Blackburn leaves superintendent post for national education nonprofit


Brevard Public Schools Superintendent Dr. Desmond Blackburn chats with a resident at a recent town hall meeting.

Jill Blue Gaines


Superintendent Desmond Blackburn submitted his resignation May 14 to the Brevard County School Board, giving 90 days’ notice. He will become CEO of a national nonprofit organization that improves public education by training and mentoring new teachers.


“We wish Dr. Blackburn and his family the very best,” said School Board Chairman John Craig. “We thank him for his leadership in the community and the positive impact he has had on our schools and children.”


Blackburn has served as superintendent of BPS since 2015. Under his leadership, the school district improved in several ways:


·         More students earned satisfactory state test scores in “gatekeeper” subjects such as third-grade reading and high school algebra and English.

·         The district invested more in career and technical education, including  manufacturing, construction and health care.

·         BPS introduced a new discipline plan that ensures consistent and equitable punishment from one school to the next.

·         The district reduced debt and earned strong credit ratings for conservatively managing its finances.

·         BPS leaders strengthened relationships with cities and Brevard’s legislative delegation.

During the past year, Blackburn also worked with the school board and the Brevard Sheriff’s Office to strengthen school security.  Principals now routinely notify police of threats made by students. And the school board accelerated the installation of security fencing and other equipment that create a “single point of access” at each school.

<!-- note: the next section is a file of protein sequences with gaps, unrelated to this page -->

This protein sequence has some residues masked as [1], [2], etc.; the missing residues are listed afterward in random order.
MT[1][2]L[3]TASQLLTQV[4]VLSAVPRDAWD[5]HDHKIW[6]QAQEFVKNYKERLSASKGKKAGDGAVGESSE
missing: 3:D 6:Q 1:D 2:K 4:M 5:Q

Blackburn was tapped by Gov. Rick Scott to serve as the only superintendent on the Marjory Stoneman Douglas High School Public Safety Commission, charged with studying the mass shooting in Parkland and recommending policy improvements.  A week before that tragedy, Blackburn led a contingent of student-government presidents from Brevard high schools on a one-day trip to Tallahassee where the students lobbied legislators to expand mental-health services at all Florida campuses. Blackburn said he would like to continue his work on the public-safety commission.


After leaving BPS, Blackburn will become chief executive officer of the California-based New Teacher Center, a national nonprofit “focused on improving student learning by accelerating the effectiveness of teachers and school leaders.”  The organization is not a BPS contractor. It describes its work as partnering with states, school districts, and policymakers to:

·         Create sustainable mentoring and training programs for educators.

·         Enhance teaching conditions.

·         Improve teacher retention.

·         Improve school performance.


“I am extremely honored to have the opportunity to lead NTC,” said Blackburn, who will be based in Florida. “As both an educator and district leader, I have a thorough understanding of the challenges that teachers face in the classroom, the responsibilities of school leaders and the important role that mentors and coaches play to help educators.”


Craig said the school board will start its conversation about a search for a new superintendent during a workshop.


In his letter of resignation, Blackburn wrote: “To my Space Coast family, the residents of Brevard County, please know that serving you has been an honor and an absolute pleasure. From my very first day, all sectors of this community have welcomed me with wide-open arms. You welcomed me into your businesses; you welcomed me into your community functions; you welcomed me into your fundraising efforts for worthy causes; you welcomed me into your churches; and you even welcomed me into your homes. You epitomize ‘class’ and I will miss all of you dearly.”

May 14, 2018 

Contact: Matt Reed, assistant superintendent/PIO